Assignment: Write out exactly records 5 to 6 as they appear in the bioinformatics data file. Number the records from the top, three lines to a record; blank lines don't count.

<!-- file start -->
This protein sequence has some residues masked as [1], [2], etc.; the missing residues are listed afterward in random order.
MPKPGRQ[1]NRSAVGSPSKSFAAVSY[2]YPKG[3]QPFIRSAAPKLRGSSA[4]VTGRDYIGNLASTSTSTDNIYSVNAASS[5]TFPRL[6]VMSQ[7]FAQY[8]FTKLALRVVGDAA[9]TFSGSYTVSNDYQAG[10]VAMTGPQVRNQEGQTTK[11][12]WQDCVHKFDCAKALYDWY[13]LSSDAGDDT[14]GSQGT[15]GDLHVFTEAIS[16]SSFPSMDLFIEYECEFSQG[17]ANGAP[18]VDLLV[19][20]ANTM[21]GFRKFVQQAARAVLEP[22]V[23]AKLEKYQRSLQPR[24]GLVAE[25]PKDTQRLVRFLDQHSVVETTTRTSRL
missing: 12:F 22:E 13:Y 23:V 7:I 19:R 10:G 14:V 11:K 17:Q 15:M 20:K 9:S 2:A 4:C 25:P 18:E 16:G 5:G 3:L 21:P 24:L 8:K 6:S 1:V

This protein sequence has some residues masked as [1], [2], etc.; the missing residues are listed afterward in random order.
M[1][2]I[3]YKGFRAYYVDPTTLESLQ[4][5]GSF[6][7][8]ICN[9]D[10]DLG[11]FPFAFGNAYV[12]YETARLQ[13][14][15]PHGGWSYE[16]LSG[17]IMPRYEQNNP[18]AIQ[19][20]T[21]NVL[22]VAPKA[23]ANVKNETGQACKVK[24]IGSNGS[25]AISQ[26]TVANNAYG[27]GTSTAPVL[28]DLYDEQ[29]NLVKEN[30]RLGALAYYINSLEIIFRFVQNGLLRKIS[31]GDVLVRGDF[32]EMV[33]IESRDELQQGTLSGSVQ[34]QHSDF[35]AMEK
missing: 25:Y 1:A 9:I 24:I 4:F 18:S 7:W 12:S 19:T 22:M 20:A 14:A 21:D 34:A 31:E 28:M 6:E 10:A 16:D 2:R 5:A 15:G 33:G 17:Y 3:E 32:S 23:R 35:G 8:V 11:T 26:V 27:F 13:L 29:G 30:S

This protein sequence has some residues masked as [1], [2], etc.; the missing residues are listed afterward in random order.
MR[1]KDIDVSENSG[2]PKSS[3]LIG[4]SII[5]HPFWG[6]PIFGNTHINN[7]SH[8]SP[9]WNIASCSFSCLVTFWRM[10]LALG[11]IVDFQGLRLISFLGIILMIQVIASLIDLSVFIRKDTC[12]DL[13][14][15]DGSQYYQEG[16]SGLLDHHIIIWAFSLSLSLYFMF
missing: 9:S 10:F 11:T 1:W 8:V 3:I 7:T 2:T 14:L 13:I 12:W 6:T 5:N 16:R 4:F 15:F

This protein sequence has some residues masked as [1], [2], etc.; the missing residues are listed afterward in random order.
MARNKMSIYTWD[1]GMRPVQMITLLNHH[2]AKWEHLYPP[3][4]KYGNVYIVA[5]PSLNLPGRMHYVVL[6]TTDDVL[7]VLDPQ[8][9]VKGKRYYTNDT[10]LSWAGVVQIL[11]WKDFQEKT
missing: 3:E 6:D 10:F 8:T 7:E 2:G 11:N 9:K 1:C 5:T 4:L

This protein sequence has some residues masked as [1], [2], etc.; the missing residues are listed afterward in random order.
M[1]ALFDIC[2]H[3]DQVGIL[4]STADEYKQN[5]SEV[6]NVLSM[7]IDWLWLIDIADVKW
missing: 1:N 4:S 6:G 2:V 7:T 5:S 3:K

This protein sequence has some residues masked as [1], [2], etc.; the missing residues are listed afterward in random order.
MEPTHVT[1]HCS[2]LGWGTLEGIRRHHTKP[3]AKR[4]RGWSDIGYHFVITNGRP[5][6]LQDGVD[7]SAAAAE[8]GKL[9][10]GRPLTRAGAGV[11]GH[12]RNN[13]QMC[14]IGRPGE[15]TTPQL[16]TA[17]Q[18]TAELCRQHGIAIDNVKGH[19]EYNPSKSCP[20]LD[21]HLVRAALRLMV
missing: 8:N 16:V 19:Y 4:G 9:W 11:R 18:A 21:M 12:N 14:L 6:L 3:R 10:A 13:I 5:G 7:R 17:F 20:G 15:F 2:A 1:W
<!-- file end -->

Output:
This protein sequence has some residues masked as [1], [2], etc.; the missing residues are listed afterward in random order.
M[1]ALFDIC[2]H[3]DQVGIL[4]STADEYKQN[5]SEV[6]NVLSM[7]IDWLWLIDIADVKW
missing: 1:N 4:S 6:G 2:V 7:T 5:S 3:K

This protein sequence has some residues masked as [1], [2], etc.; the missing residues are listed afterward in random order.
MEPTHVT[1]HCS[2]LGWGTLEGIRRHHTKP[3]AKR[4]RGWSDIGYHFVITNGRP[5][6]LQDGVD[7]SAAAAE[8]GKL[9][10]GRPLTRAGAGV[11]GH[12]RNN[13]QMC[14]IGRPGE[15]TTPQL[16]TA[17]Q[18]TAELCRQHGIAIDNVKGH[19]EYNPSKSCP[20]LD[21]HLVRAALRLMV
missing: 8:N 16:V 19:Y 4:G 9:W 11:R 18:A 21:M 12:N 14:L 6:L 3:R 10:A 13:I 5:G 7:R 17:F 20:G 15:F 2:A 1:W